Too bad. The rule has always been, the more overt and explanatory you get about horror, the less scary it is. Garland’s initial idea of the film, which he began to draft fifteen years ago, about “an inarticulate dread and horror aimed toward women,” with all the ambiguity that implies, was something he should’ve stuck with all the way through.
Garland was on the right track with so many aspects of the film, such as his use of the Green Man, a mysterious character that was repeatedly sculpted into Medieval Christian churches in Northern Europe and the British Isles. Considered by some to be an ancient pagan fertility symbol, and taken up as a counterculture icon by the New Age movement, the Green Man is so persistent an image, you’ll probably know him when you see him in the film:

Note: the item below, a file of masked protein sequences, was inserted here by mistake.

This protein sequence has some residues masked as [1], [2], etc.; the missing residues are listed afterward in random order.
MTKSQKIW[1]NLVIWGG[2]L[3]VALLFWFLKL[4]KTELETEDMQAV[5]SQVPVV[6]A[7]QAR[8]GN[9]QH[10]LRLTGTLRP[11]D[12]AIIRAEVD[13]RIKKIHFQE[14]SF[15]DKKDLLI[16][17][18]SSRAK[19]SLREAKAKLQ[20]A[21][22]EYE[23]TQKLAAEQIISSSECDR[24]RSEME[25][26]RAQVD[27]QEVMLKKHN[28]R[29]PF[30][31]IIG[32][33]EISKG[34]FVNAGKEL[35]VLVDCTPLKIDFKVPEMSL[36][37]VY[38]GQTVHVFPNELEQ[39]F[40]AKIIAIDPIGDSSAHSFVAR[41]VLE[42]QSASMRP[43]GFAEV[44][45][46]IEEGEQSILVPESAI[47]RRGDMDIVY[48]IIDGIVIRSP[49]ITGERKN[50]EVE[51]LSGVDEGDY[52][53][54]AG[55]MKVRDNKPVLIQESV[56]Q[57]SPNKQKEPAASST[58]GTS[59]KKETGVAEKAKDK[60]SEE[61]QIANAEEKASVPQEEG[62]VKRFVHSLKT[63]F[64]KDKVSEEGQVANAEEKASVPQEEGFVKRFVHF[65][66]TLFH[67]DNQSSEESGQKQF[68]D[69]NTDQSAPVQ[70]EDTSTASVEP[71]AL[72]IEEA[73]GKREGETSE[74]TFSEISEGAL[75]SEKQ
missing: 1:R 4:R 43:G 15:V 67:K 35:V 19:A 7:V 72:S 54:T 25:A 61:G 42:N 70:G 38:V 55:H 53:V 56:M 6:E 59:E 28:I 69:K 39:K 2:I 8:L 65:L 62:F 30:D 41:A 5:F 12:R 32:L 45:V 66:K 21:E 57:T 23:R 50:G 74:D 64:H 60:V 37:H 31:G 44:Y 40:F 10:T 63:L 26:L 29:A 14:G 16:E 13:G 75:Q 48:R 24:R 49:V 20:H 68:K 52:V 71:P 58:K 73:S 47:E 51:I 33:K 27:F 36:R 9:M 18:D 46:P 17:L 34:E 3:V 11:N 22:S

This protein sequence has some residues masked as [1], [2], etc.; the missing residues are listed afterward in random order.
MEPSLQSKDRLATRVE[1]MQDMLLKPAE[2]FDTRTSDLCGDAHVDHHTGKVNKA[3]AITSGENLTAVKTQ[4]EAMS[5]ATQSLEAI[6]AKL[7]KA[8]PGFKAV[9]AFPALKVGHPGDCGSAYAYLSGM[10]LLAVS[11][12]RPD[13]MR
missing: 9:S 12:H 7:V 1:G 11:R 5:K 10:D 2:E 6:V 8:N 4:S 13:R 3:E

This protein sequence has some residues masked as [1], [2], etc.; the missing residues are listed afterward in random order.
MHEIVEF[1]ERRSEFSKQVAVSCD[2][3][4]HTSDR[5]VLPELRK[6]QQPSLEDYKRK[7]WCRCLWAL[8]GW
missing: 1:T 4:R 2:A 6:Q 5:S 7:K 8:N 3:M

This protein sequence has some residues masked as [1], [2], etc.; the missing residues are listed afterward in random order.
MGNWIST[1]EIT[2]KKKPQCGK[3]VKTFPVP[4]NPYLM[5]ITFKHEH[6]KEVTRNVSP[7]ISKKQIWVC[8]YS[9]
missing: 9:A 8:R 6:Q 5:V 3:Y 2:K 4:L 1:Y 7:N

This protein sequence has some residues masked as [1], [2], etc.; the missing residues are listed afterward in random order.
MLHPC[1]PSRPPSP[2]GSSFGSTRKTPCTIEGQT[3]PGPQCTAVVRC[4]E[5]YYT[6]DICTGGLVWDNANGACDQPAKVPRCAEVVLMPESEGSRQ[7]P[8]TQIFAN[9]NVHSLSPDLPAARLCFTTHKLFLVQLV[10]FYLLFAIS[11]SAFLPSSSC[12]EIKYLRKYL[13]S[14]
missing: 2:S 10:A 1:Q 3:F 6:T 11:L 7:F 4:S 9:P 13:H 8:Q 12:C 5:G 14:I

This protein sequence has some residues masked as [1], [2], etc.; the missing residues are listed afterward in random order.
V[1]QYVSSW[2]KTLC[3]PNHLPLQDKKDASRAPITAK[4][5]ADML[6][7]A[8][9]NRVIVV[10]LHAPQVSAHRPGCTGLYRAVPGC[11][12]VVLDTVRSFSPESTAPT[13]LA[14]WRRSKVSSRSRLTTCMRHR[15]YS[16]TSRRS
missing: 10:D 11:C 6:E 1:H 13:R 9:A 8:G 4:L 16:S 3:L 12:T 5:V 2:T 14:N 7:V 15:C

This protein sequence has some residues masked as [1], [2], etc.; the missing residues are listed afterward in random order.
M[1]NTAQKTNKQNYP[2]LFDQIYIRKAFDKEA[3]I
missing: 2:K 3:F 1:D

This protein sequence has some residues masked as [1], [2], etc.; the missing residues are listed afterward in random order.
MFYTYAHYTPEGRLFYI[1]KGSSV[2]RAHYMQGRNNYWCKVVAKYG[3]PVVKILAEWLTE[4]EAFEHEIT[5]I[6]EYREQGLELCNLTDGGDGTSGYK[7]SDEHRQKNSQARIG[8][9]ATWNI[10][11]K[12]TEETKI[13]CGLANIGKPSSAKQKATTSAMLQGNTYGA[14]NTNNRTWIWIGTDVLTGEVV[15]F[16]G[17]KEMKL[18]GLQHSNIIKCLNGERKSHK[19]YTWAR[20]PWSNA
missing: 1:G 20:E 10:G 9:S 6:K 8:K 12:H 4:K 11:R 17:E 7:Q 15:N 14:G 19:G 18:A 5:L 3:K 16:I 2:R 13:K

The Green Man is a decorative design with a human face. Leaves and stems twist around the features, usually originating from the mouth. He can leer, he can grin. Sometimes he looks as if he is screaming in pain.
That icon’s unsettling level of mystery and ambiguity coming out of the harsh past, inexplicable in the present and inspiring wildly contradictory theories, is ideal for horror. So it’s too bad about the ending, which explicitly ties together the frame story and the countryside haunting, among other too-literal developments. Though, as always, credit must be given to Alex Garland for taking risks and going for unusual effects. As he puts it about the controversial ending, “that’s the thing about taking big swings.”
On the plus side, if you see the movie with friends, the ending will definitely give you plenty to talk about. Just don’t go alone at night, is my advice — because at least for the first hour, this is a unique and imaginative horror movie that really works.